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Books - Travel Guides


by Bruno Gmunder
Paperback 29th edition (April 2000)


by Richard Nebesky, John Noble, George Wesley, Nick Selby
Paperback - 1000 pages 2nd edition (April 2000)

by Richard Nebesky, John Noble, George Wesley, Nick Selby
Paperback - 1200 pages (March 1996)

From Antarctica to Zimbabwe, if you're going there, chances are Lonely Planet has been there first. With a pithy and matter-of-fact writing style, these guides are guaranteed to calm the nerves of first-time world travelers, while still listing off-the-beaten-path finds sure to thrill even the most jaded globetrotters. Lonely Planet has been perfecting its guidebooks for nearly 30 years and as a result, has the experience and know-how similar to an older sibling's "been there" advice. The original backpacker's bible, the LP series has recently widened its reach. While still giving insights for the low-budget traveler, the books now list a wide range of accommodations and itineraries for those with less time than money.

This useful guide will help you navigate post-Soviet bureaucracy as you explore the wide-ranging opportunities of Russia, Ukraine, and Belarus. Inside you'll find what to eat and where to get it; up-to-date maps featuring place names and map keys in Roman and Cyrillic script; well-researched background on Russian, Ukrainian, and Belarusan language, history, arts, and culture; plus a practical section for riding the rails of the Trans-Siberian Railway. --Kathryn True


by James Jenkin
Paperback - 160 pages 2nd edition (June 1995)

This phrasebook is better than most for people who know no Russian (or very little) and who want to try to communicate with Russians. It is full of positive messages about trying, and it opens with a concise explanation of Russian grammar. Russian grammar is not something you can just master easily, but it helps to at least have an idea of how the language works - it makes more sense than just blindly memorizing phrases. The main advantage of this phrasebook it that it truly tells you the easiest way to get your point across. These are phrases that beginners actually can learn and use. Many phrasebooks are full of long sentences that are difficult to reproduce if you have little knowledge of the language, but Lonely Planet is not one of them. It also gives helpful information on how to make substitutions in the book's stock phrases, and it encourages you to put together your own word combinations. Two other good points: it's relatively low cost (a good price to value ratio) and it's pocket sized, so you can easily take it around with you on a trip. The topics covered are useful, everyday ones. In fact, there is more packed into this small book than most people will need. The dictionary is also pretty extensive. Two other things to take into consideration before purchasing this phrasebook: 1) the Lonely Planet series is geared up for young people - many of the expressions and words in the book are clearly targeted to college students and other young folks, which may be off-putting to older users, and 2) there are MANY typos and reversals in the phrasebook (did anyone actually proofread it? ). If you know absolutely no Russian, you will not recognize that these are typos and/or wrong words. This may leave you saying something other than what you think you are saying!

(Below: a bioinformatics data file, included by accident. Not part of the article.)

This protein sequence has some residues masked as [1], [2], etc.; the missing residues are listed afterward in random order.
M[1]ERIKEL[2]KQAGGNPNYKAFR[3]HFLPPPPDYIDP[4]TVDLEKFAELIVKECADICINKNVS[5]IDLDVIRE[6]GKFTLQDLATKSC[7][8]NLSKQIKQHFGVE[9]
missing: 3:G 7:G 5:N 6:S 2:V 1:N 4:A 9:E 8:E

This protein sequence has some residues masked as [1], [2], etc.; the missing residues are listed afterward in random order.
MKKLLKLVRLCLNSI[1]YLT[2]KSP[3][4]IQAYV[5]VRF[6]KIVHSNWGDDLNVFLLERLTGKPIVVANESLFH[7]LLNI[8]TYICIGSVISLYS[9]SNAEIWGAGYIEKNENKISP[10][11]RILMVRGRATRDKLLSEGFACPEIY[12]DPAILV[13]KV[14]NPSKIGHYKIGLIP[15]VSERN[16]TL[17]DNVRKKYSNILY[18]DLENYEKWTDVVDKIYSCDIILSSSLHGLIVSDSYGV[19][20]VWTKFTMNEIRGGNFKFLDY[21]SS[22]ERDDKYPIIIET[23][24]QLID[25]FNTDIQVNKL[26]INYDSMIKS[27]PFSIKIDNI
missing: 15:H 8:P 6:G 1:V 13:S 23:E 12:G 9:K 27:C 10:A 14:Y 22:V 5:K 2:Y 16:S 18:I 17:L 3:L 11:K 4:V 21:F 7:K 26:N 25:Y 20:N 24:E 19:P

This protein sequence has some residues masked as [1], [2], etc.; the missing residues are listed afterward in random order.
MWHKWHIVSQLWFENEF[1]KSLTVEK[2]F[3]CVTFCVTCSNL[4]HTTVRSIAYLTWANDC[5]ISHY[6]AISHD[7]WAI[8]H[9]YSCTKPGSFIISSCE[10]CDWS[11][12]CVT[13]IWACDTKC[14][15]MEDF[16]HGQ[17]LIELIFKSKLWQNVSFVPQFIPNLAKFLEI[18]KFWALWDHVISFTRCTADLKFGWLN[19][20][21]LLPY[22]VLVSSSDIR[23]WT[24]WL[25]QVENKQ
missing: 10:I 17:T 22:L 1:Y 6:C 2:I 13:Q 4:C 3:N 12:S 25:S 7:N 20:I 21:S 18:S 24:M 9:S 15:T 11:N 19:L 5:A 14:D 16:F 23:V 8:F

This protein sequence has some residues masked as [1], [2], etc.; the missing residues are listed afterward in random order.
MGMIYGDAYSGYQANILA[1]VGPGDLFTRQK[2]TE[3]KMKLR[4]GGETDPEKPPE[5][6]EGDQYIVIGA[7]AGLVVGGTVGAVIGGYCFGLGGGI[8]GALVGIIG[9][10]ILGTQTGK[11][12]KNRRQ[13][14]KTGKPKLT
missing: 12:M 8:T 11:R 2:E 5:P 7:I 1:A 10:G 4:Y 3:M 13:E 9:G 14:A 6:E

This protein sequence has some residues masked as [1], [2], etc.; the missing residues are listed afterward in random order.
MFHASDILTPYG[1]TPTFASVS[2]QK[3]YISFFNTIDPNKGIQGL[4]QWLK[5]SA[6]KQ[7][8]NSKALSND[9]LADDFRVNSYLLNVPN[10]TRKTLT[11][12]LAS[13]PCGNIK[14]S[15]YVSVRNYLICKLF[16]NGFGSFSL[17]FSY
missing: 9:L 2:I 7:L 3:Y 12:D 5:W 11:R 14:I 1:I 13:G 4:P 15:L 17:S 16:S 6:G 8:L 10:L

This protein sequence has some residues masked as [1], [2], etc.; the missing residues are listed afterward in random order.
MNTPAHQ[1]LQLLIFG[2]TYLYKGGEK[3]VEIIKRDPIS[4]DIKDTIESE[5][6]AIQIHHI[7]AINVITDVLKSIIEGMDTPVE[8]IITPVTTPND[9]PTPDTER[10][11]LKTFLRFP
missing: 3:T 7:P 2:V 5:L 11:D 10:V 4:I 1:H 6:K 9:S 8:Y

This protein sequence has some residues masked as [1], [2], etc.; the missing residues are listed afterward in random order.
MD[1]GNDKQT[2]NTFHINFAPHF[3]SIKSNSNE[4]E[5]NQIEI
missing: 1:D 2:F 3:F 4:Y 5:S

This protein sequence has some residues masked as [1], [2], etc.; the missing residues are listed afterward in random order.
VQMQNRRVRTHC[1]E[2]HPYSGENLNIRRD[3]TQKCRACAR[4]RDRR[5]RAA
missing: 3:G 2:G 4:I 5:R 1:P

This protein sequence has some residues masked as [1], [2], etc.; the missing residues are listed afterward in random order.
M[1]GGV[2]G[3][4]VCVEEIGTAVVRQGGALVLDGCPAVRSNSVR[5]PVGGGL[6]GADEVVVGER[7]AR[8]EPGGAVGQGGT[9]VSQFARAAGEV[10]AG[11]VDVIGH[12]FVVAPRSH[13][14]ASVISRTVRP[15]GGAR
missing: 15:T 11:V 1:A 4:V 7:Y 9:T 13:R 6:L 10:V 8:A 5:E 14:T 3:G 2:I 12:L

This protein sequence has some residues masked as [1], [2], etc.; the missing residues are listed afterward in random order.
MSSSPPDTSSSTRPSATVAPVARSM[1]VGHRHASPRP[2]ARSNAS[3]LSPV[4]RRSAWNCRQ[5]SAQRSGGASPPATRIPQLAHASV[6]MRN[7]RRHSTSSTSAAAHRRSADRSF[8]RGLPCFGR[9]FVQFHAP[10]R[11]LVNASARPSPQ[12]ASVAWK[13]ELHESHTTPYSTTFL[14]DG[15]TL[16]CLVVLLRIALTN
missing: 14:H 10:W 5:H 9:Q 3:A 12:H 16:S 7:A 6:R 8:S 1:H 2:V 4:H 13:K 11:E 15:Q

by Dan Richardson, Rough Guides (Editor), Anna Parijskaia
Paperback - 416 pages 2nd edition (November 1998)

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